Education advocates argue parts of the bill will discourage students from seeking advanced degrees and could hurt public school teachers who spend their own money on classroom supplies. The House bill eliminates the deduction for teachers buying supplies while the Senate bill increases it.
“It’s a symbolic slap in the face,” said Chris Commers, president of the Chaska Education Association and a teacher in the East Carver County school district.
Commers attended a protest of the bill last week.
“Teachers are already trying to make classrooms run on a shoestring,” he said.
Matt Kramer, vice president of government relations for the University of Minnesota, said proposals to eliminate deductions for student loan interest and to tax graduate school tuition waivers will hurt the state’s workforce.
“At a time when employers are crying out for workforce, it just seems extremely odd to come up with ways to disincentive people from getting advanced workforce skills,” Kramer said.
The Senate tax bill includes the repeal of the Affordable Care Act mandates that nearly all residents have health insurance or pay a fine.
Republicans argue the mandate is a punishment for low-income people and those who don’t want health insurance. Repealing the mandate could save hundreds of billions of dollars over the next decade because the government will pay fewer subsidies to keep insurance affordable, they say.
In contrast, Democrats say repealing the mandate will wipe out a key pillar of the ACA, driving up health care costs and leaving more people uninsured.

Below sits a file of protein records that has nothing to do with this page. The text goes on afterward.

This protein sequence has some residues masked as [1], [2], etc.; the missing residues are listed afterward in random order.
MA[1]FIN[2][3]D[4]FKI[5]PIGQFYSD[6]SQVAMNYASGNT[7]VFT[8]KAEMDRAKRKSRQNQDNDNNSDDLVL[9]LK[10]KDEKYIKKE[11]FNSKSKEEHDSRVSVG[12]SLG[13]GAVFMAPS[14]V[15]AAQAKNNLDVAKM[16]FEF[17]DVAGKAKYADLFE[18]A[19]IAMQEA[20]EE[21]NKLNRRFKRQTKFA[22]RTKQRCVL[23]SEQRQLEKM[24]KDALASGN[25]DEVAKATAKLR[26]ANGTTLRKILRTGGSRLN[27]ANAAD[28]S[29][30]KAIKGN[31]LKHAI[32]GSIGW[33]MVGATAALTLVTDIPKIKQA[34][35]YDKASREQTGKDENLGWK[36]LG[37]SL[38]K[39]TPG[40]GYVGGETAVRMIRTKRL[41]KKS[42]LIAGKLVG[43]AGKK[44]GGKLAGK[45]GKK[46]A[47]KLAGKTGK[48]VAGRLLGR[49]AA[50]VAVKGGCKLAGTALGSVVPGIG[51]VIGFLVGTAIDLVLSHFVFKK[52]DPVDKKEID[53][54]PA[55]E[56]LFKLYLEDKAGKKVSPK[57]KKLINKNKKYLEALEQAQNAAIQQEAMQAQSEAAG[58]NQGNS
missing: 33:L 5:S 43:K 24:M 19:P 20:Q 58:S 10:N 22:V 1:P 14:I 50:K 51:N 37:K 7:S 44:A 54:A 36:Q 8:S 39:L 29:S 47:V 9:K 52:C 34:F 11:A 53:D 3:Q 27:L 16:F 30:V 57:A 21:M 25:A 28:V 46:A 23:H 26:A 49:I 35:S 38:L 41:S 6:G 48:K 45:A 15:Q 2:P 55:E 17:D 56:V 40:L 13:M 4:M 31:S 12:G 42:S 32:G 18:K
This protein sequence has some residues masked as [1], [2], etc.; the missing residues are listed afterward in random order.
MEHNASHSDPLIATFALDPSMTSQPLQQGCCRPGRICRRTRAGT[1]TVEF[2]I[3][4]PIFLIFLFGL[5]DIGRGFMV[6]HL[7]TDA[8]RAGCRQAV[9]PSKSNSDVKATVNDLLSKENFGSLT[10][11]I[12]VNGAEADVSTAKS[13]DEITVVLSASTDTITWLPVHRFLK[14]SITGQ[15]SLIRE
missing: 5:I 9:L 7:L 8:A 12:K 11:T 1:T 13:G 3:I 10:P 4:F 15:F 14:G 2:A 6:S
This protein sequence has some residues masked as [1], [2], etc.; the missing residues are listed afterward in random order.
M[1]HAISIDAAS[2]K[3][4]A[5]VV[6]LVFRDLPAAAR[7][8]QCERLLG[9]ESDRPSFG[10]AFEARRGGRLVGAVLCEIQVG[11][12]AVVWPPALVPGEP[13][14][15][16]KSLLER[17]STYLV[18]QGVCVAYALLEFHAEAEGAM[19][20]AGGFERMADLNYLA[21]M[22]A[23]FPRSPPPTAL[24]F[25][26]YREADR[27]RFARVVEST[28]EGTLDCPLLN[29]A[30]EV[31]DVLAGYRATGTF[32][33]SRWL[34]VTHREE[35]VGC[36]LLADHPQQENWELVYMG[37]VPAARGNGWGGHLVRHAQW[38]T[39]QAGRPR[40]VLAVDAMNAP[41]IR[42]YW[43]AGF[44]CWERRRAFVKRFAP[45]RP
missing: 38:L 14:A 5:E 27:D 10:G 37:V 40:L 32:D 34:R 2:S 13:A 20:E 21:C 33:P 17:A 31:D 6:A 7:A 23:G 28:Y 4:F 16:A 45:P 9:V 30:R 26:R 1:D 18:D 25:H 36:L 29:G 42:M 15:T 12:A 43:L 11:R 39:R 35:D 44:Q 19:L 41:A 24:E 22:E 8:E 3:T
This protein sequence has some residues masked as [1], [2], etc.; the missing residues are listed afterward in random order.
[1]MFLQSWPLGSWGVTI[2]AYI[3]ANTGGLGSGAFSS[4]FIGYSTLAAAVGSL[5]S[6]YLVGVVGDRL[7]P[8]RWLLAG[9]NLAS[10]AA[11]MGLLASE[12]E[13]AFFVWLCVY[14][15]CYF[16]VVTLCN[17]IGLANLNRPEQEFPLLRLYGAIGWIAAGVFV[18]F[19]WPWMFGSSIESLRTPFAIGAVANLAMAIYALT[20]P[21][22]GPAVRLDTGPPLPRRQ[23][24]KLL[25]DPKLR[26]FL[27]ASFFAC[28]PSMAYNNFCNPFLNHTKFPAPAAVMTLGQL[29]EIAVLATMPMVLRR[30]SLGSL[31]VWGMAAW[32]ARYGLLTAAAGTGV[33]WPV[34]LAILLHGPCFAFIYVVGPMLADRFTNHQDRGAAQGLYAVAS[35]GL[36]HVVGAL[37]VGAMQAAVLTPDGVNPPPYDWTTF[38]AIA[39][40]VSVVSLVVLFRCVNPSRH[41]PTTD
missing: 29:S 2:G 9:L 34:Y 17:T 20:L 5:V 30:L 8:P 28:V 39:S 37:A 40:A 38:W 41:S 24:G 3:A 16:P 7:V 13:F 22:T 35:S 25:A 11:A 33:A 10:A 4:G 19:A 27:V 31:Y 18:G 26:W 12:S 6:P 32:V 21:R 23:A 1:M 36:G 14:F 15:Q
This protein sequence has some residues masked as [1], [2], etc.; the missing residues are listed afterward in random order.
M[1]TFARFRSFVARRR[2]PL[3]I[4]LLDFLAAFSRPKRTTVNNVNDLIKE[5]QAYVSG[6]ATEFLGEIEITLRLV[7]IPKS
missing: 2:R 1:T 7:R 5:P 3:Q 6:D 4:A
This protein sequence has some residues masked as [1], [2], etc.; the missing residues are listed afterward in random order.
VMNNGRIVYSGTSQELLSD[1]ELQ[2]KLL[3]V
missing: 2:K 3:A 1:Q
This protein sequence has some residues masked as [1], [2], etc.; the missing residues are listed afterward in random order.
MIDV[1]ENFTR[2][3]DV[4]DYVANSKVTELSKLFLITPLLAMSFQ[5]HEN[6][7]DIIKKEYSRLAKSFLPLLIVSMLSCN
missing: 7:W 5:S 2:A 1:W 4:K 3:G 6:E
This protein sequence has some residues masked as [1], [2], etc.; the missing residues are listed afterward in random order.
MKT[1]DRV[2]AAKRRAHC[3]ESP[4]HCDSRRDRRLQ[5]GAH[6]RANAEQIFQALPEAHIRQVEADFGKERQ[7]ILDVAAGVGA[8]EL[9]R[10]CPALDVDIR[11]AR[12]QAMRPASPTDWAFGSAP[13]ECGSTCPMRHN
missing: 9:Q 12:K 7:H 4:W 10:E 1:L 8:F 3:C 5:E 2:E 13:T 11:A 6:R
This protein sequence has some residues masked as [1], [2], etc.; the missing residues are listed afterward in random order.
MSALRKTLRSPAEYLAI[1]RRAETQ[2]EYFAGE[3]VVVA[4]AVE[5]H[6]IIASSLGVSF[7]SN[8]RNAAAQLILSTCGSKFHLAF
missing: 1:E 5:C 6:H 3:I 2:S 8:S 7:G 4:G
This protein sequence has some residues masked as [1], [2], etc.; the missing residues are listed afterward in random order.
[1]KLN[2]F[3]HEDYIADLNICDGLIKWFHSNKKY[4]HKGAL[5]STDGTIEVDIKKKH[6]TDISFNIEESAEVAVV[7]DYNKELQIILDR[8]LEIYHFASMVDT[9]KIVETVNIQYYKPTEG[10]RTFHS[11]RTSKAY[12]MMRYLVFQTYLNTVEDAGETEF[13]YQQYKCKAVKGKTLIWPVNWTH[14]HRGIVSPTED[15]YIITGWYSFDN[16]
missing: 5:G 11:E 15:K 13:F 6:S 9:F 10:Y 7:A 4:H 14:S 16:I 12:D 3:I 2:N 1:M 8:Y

Wendy Burt, spokeswoman for the Minnesota Hospitals Association, said eliminating the insurance mandate will encourage some healthy people to drop coverage, leaving insurers with a smaller pool of customers.
“They will just be insuring sick people that have to have insurance,” Burt said.
Home builders are concerned the change in mortgage interest deductions would hurt the housing market.
Remi Stone, executive vice president of the Builders Association of Minnesota, said altering the deduction, on the books for more than a century, could have a widespread impact on an industry that makes up roughly 15 percent of the economy.
“It is a significant incentive for home ownership that bolsters our industry and the state economy,” Stone said. “Anything that disrupts that is not good for any of us.”
Stone downplayed proposed compromises to cap the interest deduction at mortgages of $500,000 or less, saying escalating home values could easily overtake that cap.
“If you look at the East Coast and West Coast you can easily see where our market is going,” Stone said. “You have to plan ahead and this is regressive.”
Both tax bills include changes to how much state and local taxes can be deducted.
Local government advocates worry changes to these ‘SALT’ deductions will mean homeowners will be less likely to support property tax levies to pay for local infrastructure and services.
“If taxpayers end up paying more money it will make it more challenging when local governments have to ask for tax increases for projects,” said Gary Carlson, Intergovernmental Relations director for the Minnesota League of Cities.
Carlson said he’s concerned other provisions in the tax bill might lead to fluctuations on the municipal bond market that governments tap to borrow money. He says lower overall tax rates could make municipal bonds less desirable to some investors.
Additionally, there are proposals that could limit the way governments refinance debt when interest rates fall. Other changes could hinder municipalities’ ability to support projects in the public interest, such as affordable housing.
Before the legislation can become law, the Senate and House must rectify differences in the two bills. That is expected to happen quickly as Republican congressional leaders have vowed to get a final version to President Donald Trump before Christmas.